Sleep and I have been in a battle for several years. I would say that I’ve always been a bit of an anxious sleeper, even as a child. When I was younger if I knew that I had a big day ahead of me (first day of school, anyone?) I would stare at the clock willing myself to close my eyes and fall asleep…and losing that battle every time.
Now in my 30s, and after having two children of my own, the new battle is staying asleep. If I wake up in the middle of the night, it’s hard for my brain to shut off. I’m thinking about all the activities that I need to get done the next day: did I remember to send that email? have I made that doctor’s appointment for my daughter? did I book the hotel room for our upcoming vacation? have I checked on my retirement funds lately? did I pay that bill? what groceries do I need? what should I make for dinner? It’s a constant barrage of what needs to get done and what I may have forgotten. Then there’s this teeny-tiny voice in the background trying to break through and get me to go back to sleep (nine times out of 10 that little voice loses).
I want sleep to be as easy as breathing. I don’t want to think about it anymore. I want sleep to become an automatic reflex where I feel energized and refreshed every morning. But the more that I think about sleep, the harder it seems to accomplish this goal. And I know there are tons of benefits to a good night’s sleep: better heart health, increased focus and productivity, improved memory, improved immune system, to name a few.
Not all is lost. I have found successes along the way. I’ve read several articles and books about best practices for better sleep and one of the most helpful tools that I can share is a book called Sleep Smarter. This book includes 21 strategies to improve sleep. And while I know that some of these practices work well for me (because I track my sleep score religiously via Fitbit), it’s still a challenge for me to follow through on them consistently. Not to mention kids waking up in the middle of the night or jumping into bed with you at 5 a.m. (it’s like they know when I just entered into a deep sleep and decide to start poking me in the face to wake me up at that exact moment!)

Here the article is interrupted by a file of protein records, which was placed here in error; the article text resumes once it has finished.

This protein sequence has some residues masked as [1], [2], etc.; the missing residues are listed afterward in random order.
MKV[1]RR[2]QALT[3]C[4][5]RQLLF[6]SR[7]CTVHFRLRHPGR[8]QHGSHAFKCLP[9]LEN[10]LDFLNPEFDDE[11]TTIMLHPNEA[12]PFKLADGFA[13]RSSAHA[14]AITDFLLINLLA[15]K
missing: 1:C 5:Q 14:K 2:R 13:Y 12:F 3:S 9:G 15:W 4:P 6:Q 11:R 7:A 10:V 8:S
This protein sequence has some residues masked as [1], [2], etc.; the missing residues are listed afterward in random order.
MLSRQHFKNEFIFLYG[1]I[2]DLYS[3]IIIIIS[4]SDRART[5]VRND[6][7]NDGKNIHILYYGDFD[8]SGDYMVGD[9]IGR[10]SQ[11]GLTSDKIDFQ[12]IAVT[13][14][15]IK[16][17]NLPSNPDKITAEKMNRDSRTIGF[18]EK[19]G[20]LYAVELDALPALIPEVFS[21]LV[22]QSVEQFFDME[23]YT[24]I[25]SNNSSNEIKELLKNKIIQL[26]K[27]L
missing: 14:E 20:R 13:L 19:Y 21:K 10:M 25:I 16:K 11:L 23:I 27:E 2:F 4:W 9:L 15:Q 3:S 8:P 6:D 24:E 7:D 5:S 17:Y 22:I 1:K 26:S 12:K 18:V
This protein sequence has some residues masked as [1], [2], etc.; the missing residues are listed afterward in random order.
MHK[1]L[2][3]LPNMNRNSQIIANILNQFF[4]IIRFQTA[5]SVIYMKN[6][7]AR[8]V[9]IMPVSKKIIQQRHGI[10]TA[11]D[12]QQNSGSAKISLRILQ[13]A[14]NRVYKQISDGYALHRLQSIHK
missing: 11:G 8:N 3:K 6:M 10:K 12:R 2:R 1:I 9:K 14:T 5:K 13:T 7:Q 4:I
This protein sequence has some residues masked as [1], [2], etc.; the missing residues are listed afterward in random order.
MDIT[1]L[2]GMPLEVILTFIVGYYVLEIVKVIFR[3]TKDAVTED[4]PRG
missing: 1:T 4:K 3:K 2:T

So, here’s what worked for me from the tips in the book, it’s definitely a multi-pronged approach:
- Meditation: Although this is a fairly difficult practice for me because I have a very active mind and I don’t like to sit still for very long, I know that when I do take the time to meditate I get better sleep. I recently spent 15 minutes meditating and that night I got more REM and deep sleep than I have had in months! (see image below). For me, this is the one game-changer that if I could do consistently well it would have a significant impact on my sleep. (Why aren’t I doing this, you may ask yourself?!? That’s a great question that I am still trying to answer for myself)
- Exercise: I need to stay active, so I try to spend at least 30 minutes a day running, hiking, walking, yoga, snowboarding, biking, barre, plyometrics, or something else that requires my heart rate to rise and keeps me moving.
- Sun: I try to walk outside for at least 15 minutes every day. Natural sunlight is great for sleep.
- Limit alcohol and caffeine: I end my nights with a hot cup of herbal tea. This helps me slow down and curbs my chocolate cravings (most of the time).
- Nutrition: When I eat “real” food I feel more energized during the day and it’s easier for me to fall asleep at night. I have a hard time giving up chocolate before bedtime, though.
- Avoiding TV/phones an hour before bed: I love my shows (Walking Dead, anyone?) but I know that I get better sleep if I read an hour before bedtime instead of looking at a screen.
Having a bedtime routine is another important strategy in the book that I haven’t gotten the hang of yet. With the two kiddos and work and life stuff, my days never seem routine enough to make a plan and stick with it. But I’ve seen enough of a silver lining in some of the other practices I’ve put in place that I am motivated to continue fighting this battle! After all, every day is a new chance to get this right.
I wish you all a good night’s sleep tonight and I hope that you too can get to a point where sleep is like breathing.
For more helpful information related to sleep, check out the Sleep Awareness Week 2021 webpage.